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USDA is asking Maine’s small farmers to complete census


USDA is asking Maine’s small farmers to complete census

Jan 30, 2023 | 2:50 pm ET
By Public News Service
USDA is asking Maine’s small farmers to complete census
The Farmer's Market in Portland's Deering Oaks Park. | Corey Templeton, Creative Commons via Flickr

Maine’s small farmers are encouraged to complete the latest U.S. Department of Agriculture censusto ensure they have a voice in federal decisions that will shape the future of agriculture.

The census takes place every five years, collecting data that determines farm programs and services, disaster assistance, research, technology development, and more.

Rhiannon Hampson, USDA state director and Knox County dairy farmer, said the best way small farmers can represent themselves is to let the USDA know they exist.

“You know, as small farms we don’t have paid representatives for us to federal agencies,” said Hampson. “We are our own advocates and this is one of the tools that we can best use to advocate for ourselves.”

Hampson said data gathered in the last census helped USDA better support farmers during the COVID-19 pandemic, when wholesale markets were drying up, and farms were losing profits.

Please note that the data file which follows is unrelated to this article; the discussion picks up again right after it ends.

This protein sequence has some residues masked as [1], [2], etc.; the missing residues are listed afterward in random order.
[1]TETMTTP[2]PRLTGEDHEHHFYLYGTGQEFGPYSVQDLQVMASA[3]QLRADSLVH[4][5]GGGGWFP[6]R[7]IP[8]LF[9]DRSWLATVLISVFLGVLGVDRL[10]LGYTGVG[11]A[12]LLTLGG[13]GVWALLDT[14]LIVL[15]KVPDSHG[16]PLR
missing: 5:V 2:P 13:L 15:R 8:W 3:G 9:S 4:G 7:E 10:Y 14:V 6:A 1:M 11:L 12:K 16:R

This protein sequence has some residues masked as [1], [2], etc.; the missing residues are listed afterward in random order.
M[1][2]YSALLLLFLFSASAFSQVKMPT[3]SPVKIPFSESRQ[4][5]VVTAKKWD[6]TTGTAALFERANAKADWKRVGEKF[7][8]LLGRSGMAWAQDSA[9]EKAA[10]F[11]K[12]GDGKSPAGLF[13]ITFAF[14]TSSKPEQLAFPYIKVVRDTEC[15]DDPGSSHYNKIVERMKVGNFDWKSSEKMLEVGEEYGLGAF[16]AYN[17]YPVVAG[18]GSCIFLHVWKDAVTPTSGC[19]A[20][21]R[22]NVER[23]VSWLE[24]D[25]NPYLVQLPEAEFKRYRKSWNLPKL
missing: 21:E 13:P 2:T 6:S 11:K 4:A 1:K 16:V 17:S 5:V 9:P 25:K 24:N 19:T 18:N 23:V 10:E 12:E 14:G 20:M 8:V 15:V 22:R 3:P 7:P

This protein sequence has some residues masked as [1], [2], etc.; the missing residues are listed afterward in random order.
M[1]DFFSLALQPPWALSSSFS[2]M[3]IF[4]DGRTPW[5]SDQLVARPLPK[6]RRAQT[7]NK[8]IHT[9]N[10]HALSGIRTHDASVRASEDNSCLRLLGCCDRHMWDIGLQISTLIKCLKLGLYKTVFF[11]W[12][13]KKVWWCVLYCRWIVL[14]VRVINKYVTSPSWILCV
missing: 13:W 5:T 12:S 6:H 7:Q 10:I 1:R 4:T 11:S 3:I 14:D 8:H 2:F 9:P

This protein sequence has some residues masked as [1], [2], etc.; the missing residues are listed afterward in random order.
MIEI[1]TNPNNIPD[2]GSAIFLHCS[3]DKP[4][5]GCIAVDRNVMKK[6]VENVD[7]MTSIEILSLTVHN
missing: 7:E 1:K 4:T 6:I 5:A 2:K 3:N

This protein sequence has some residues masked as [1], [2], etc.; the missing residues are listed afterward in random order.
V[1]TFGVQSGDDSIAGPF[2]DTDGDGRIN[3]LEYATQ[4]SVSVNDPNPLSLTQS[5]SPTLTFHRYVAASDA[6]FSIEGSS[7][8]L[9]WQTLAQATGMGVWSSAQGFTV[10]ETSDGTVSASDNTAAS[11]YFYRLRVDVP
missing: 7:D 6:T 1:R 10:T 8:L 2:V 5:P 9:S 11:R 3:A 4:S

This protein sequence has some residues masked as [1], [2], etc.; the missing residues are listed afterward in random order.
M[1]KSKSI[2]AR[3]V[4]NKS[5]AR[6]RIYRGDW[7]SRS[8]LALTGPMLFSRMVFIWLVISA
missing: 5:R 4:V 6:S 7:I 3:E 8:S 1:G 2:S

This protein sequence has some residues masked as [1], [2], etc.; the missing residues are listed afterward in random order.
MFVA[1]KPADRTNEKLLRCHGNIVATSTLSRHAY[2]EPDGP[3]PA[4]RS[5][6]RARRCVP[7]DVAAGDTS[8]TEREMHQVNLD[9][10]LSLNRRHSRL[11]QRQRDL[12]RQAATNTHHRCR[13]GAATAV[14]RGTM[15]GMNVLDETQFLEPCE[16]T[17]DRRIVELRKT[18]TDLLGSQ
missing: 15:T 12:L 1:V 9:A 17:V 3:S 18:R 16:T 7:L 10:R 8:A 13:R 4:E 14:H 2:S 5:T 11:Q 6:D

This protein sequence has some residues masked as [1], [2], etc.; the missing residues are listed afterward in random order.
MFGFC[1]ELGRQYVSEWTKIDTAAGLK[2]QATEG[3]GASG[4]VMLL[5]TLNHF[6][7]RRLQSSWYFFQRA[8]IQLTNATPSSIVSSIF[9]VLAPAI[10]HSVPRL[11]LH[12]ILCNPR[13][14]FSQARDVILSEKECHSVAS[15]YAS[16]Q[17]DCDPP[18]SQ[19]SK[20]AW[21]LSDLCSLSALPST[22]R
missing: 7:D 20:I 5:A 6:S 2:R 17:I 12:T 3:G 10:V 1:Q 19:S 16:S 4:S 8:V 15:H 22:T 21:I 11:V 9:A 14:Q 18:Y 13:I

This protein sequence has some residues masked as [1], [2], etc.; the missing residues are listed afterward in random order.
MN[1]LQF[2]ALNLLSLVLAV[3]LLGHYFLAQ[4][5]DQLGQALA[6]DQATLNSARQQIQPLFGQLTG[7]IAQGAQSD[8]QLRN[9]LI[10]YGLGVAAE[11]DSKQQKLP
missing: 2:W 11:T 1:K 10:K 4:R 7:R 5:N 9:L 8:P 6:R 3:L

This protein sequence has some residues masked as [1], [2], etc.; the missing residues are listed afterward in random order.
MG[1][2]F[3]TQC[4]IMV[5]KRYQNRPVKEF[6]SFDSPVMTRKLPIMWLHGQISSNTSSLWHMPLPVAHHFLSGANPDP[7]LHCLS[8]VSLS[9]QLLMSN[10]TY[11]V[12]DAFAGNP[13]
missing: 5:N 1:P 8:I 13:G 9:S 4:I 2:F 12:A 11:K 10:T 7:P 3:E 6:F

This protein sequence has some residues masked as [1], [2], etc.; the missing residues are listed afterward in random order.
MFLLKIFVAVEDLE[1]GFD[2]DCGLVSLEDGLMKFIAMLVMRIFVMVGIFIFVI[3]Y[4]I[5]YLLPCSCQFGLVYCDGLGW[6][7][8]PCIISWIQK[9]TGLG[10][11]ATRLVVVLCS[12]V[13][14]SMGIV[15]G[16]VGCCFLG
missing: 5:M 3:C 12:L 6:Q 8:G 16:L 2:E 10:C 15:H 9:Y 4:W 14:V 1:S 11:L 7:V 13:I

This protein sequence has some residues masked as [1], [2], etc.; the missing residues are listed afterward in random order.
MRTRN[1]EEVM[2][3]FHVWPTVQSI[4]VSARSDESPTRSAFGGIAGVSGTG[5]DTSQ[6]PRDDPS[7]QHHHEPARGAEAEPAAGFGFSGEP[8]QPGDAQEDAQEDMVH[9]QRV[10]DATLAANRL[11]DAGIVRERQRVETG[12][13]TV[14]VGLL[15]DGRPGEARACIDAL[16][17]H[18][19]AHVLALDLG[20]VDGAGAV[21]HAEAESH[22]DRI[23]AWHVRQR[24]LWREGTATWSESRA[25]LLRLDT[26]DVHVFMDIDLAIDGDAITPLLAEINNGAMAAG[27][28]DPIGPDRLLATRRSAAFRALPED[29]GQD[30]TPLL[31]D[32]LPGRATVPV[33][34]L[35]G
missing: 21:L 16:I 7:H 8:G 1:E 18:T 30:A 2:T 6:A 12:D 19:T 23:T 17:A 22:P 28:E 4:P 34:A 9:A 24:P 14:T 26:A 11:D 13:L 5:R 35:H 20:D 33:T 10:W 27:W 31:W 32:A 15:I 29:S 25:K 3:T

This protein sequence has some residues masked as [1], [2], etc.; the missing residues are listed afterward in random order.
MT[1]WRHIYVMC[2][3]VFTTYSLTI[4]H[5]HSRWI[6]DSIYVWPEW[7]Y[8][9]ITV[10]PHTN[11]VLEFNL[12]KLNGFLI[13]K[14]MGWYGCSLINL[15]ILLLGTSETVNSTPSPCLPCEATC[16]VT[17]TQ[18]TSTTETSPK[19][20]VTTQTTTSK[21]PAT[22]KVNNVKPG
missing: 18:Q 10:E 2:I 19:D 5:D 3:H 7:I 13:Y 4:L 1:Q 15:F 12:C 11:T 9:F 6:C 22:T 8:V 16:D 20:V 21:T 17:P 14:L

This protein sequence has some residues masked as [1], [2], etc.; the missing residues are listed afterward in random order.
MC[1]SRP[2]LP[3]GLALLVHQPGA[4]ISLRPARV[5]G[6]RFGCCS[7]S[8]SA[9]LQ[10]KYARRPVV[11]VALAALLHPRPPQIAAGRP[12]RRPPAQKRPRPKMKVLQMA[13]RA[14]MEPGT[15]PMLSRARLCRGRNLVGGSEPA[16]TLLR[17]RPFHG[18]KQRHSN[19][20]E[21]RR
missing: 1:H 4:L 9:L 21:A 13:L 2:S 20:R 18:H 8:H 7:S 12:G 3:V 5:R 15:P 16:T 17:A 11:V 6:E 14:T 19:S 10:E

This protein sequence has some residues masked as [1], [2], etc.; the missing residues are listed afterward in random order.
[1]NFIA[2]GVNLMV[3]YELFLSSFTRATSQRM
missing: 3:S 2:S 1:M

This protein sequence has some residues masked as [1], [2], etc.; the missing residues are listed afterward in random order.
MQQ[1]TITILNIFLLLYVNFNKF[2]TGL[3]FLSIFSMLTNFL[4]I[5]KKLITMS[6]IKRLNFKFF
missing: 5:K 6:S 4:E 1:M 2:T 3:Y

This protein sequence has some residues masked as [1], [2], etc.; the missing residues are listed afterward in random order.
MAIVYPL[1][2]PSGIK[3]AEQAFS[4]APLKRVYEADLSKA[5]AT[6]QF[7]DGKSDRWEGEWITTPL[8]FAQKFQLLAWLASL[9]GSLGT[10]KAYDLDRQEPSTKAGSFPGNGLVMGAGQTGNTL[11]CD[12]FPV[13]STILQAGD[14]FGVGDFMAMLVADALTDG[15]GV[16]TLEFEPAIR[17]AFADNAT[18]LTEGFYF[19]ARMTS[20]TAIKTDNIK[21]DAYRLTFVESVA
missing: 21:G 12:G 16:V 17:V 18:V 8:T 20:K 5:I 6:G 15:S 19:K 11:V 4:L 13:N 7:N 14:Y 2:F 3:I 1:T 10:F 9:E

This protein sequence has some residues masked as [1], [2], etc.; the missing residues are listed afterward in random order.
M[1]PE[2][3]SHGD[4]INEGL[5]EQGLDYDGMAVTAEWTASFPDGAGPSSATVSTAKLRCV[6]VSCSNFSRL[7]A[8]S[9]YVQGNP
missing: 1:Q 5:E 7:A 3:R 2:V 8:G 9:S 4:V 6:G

The early deadline to complete the census is February 6 and it can be completed through the USDA’s ag counts website.

Since 1840, the agriculture census has gathered useful data on Maine’s wild blueberry, maple syrup and potato farms as well as their decline.

The last census revealed Maine lost more than 570 farms between 2012 and 2017.

Angie Considine, a New England state statistician with USDA, said the data collected is confidential and that any operation with roughly $1,000 in annual sales should participate.

“It doesn’t take that long to fill it out if you are a small farm,” said Considine, “because you know you can skip a lot of sections and just fill out the parts that apply to you if you are a small farm.”

Considine said without proper data from small farmers, even those that just sell their products at farmers’ markets, farm policies could be centered around larger agribusiness operations.